Friday 15 July 2016

Marla Ahlgrimm Speaks About Summertime Sniffles

Marla Ahlgrimm
Colds aren’t just for the dead of winter. According to Women’s Health America founder Marla Ahlgrimm, some cold viruses thrive in the heat and are ready and waiting to interrupt our summer vacations.

Q: What is the difference between a “winter” cold and a “summer” cold?

Marla Ahlgrimm: Cold weather sniffles are usually caused by a member of the rhinovirus family, which thrives in cool conditions. From about May through October, most colds are triggered by exposure to a non-polio enterovirus. Both are viral infections and present with similar symptoms, including runny or stuffy nose, low fever, coughing, and sore throat. Some enteroviruses may also develop into conjunctivitis, or pinkeye.

Q: Who is most at-risk of catching a summer sickness?

Marla Ahlgrimm: Most adults have built up immunities to the most common viral culprits. Children, however, are a different story. Colds spread quickly through daycare centers and other areas where there may be many children in close proximity, such as summertime vacation bible schools, museums, libraries, and playgrounds. Adults can also be caught in the cross fires of new strains, especially if their bodies are already weak from an underlying condition. Women may be exposed to cold viruses more often if they work in childcare over the summer months.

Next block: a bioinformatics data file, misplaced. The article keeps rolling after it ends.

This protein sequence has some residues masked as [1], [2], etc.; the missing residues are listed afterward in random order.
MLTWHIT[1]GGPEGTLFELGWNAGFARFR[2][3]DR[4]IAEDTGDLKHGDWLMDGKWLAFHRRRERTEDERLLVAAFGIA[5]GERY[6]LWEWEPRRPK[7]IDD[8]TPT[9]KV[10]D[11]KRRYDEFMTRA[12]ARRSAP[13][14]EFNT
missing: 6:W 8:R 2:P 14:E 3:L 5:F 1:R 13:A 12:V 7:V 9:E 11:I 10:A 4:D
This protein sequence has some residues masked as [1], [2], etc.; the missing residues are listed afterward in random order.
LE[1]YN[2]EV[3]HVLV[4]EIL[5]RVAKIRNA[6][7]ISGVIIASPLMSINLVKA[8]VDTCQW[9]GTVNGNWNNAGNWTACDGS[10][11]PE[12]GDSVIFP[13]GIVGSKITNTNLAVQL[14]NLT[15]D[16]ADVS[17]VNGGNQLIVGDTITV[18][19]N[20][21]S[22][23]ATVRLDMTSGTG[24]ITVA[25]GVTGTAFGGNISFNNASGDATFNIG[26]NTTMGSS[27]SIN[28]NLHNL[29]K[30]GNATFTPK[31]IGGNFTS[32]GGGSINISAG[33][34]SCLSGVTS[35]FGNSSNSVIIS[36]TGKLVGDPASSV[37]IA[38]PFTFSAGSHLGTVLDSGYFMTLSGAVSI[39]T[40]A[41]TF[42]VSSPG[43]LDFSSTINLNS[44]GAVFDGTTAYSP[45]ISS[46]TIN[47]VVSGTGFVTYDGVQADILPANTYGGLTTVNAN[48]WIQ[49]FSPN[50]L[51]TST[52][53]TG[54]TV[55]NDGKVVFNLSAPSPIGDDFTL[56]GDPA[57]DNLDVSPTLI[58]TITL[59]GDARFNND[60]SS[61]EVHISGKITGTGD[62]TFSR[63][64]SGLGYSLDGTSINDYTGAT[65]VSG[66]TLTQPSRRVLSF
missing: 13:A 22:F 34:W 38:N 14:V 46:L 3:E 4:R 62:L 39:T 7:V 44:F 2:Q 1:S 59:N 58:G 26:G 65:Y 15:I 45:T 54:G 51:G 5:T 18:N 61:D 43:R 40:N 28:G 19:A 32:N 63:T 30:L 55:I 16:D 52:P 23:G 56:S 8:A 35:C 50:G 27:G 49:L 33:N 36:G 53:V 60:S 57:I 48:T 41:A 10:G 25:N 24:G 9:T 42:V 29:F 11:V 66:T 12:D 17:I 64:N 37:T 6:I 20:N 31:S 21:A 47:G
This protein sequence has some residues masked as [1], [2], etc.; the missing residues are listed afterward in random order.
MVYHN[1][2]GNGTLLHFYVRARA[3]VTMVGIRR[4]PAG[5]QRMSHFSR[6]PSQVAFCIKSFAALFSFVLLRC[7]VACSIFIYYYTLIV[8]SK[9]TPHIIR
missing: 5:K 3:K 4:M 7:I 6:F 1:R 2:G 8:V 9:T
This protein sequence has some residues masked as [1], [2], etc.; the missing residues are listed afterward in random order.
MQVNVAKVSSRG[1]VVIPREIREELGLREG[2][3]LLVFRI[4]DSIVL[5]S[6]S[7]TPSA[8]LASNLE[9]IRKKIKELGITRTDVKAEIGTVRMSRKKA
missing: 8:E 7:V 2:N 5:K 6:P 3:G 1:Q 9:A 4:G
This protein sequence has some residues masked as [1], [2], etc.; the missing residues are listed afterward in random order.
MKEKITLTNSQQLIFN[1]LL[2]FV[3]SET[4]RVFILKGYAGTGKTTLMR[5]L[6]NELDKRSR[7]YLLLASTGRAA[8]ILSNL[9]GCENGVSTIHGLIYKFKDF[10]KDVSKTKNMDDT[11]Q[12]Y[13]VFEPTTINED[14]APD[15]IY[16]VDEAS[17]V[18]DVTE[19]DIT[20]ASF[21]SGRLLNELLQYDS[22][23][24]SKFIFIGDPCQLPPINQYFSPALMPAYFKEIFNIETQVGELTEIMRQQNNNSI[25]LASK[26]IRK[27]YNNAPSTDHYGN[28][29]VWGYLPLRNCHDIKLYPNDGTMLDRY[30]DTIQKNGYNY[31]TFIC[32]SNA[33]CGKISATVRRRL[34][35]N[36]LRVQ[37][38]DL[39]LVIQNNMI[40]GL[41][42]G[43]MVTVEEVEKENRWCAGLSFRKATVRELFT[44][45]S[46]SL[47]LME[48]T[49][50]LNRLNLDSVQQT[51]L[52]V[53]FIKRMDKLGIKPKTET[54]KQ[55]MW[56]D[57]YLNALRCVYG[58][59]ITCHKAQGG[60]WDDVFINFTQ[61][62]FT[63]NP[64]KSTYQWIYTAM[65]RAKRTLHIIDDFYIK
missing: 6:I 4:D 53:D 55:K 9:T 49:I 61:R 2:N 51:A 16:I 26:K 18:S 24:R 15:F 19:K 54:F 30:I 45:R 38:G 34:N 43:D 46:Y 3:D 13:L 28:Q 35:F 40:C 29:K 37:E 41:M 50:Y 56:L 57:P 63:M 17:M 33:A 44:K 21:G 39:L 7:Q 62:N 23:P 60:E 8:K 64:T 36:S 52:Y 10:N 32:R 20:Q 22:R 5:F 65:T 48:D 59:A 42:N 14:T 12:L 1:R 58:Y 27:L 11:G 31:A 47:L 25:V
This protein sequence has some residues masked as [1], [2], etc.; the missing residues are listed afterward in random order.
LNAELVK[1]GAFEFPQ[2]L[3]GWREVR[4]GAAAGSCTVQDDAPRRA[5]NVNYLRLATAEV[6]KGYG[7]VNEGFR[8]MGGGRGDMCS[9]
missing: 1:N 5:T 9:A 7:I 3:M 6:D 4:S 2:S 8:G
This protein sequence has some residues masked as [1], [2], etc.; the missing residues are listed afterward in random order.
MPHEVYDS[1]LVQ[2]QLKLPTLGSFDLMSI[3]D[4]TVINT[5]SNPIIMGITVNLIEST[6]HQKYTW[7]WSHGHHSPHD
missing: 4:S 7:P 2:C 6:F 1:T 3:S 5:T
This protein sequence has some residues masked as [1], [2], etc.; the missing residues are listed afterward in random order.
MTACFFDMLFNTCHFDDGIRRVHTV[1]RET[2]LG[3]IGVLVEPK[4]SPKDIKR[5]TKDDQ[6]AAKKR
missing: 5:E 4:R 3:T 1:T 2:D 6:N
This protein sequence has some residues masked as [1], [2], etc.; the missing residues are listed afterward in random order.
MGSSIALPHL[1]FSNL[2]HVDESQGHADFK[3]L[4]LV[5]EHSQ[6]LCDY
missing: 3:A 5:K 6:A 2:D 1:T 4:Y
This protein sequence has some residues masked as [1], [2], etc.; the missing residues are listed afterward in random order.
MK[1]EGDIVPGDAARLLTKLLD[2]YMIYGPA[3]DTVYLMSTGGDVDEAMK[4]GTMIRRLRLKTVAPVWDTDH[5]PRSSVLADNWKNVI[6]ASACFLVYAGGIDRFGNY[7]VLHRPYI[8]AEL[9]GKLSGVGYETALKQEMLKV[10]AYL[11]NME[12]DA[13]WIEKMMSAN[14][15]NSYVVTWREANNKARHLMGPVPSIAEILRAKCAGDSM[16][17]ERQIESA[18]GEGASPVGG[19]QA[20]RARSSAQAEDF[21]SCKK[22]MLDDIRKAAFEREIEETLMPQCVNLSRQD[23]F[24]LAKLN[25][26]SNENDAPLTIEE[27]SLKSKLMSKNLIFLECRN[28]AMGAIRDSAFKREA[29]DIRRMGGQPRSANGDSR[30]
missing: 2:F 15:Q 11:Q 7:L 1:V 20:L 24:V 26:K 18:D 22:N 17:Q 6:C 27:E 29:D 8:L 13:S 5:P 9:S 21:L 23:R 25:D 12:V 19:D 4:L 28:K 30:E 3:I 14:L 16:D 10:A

Q: How can I prevent getting sick in the summer?

Marla Ahlgrimm: Illness prevention is about blocking the transmission of the germs that cause the cold in the first place. It starts with hand washing and removing germs from hard surfaces. Stay away from sick people, if possible, and avoid touching public doorknobs and telephones.

Q: Is there a cure for the common cold?

Marla Ahlgrimm: Not just yet! Fortunately, colds typically run their course within a few days, and without any serious complications for otherwise healthy men, women, and children. In the meantime, symptoms may be relieved by using an over-the-counter nasal decongestant, getting plenty of rest, and staying hydrated.


twitter Delicious facebook Digg Stumbleupon Favorites More